Continuity editing exists for the purpose of creating a logical and smooth flow of shots throughout a film, keeping the plot in line and moving in a particular direction. Conversely, discontinuity editing throws a wrench into the flow by changing the direction, speed or location of shots in an abrupt and sometimes nonsensical manner.
His is an outlandish, numinous, discomforting aesthetic, purveyed across several art forms, where the texture of dreams, and nightmares, can suddenly colonise an apparently stable and homey world, where humans peel apart and become separate entities coexisting in different versions of reality.
Lynch has purveyed that style since his early short experimental films, and the grotesque and startling debut feature Eraserheada film that so impressed Mel Brooks he hired him to direct the Oscar-nominated hit The Elephant Manwhere Lynch successfully synthesised his unique imaginative reflexes with more familiar storytelling needs.
Perhaps the only other voice in modern American film so resolutely self-directed is Terrence Malick, and the two stand in near-perfect polarity: Lynch is as dedicated to trying to charting his sense of the tension between conscious and unconscious as Malick has been in describing his vision of the transcendent.
As specific and perpetual as a beloved figure of the wilful fringe as Lynch seems now, there was a time in his career when he was a hot property and seemed poised for a relatively ordinary film career. That project turned out to be dismaying experience for Lynch as it was severely recut and released to poor reviews and paltry box office.
And yet the experience of it seemed to have an ultimately positive effect on Lynch, who reoriented himself with newly gained technical expertise, and looked for a new way to express himself on his own terms whilst refusing to retreat back into cinema marginalia. With his next film, Blue Velvet, Lynch began a push back in the other direction, slowly nibbling away at his own carefully falsified notion of normality and subjecting it to the perverting whim of the id, and he managed the mischievous project of remaking a subcontinent of pop culture in his own image.
Lynch also pulled off a remarkable feat in relation to Horror cinema, as he found a way of making the form arty and respectable. After the days of high expressionist cinema, when it was the genre most fit for artistic experimentation thanks to the likes of The Cabinet of Dr Caligari and Nosferatu: Lynch has had a lot of influence on ambitious horror cinema in this mode of late, but in other ways he remains radically at odds with it.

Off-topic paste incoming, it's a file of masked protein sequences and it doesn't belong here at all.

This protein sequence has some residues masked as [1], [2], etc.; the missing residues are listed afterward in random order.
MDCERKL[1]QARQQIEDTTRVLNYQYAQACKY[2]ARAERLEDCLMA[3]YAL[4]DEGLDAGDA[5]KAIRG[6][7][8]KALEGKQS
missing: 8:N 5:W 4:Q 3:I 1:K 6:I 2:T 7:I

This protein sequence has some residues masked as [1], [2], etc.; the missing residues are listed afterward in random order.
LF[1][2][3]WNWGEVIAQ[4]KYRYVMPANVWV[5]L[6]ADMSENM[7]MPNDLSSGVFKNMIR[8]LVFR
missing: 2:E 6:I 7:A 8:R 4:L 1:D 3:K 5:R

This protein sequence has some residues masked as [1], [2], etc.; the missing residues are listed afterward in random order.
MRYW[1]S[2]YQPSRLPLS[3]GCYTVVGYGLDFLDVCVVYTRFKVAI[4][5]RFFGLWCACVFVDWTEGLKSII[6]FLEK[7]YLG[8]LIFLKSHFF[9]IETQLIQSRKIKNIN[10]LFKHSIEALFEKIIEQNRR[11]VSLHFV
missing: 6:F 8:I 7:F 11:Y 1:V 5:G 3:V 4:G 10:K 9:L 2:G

Lynch worked to create a charge of disquiet by boiling down a nightmarish lexicon of sights, sounds, and ideas, sometimes but not necessarily desiring to link them to any clear sociological or psychological idea, beyond his certainty that to be human is to be filled with some dank and distressing impulses as well as noble and upright ones.
Blue Velvet is the film on which Lynch struggled to articulate the strangely alluring gravity of the dark side, and it remains probably his finest articulation of his obsessions as well as his most controlled.
Blue Velvet sets images at war with each-other, less any concept of the real world than of inherited ways of seeing it. Lynch sets up his war in the opening scene as he offers languorous shots of well-scrubbed normality — children out of school crossing the street, waving firemen on the back of a fire truck — that aim for a hyperbolic sense of placid, wholesome Americana.
A suburban father, idly watering his green lawn, suffers a stroke, collapses in agony on the grass, and lies in a writhing fit, his dog playfully snapping at the spurting hose in his agonised grip. Jeffrey is confronted by the grotesque sight of his once-strong and commanding father stuck in a hospital bed with a stern array fixed about his head to keep it still and secure, and the two men weep at the inevitable spectacle of the younger seeing the elder in such a state.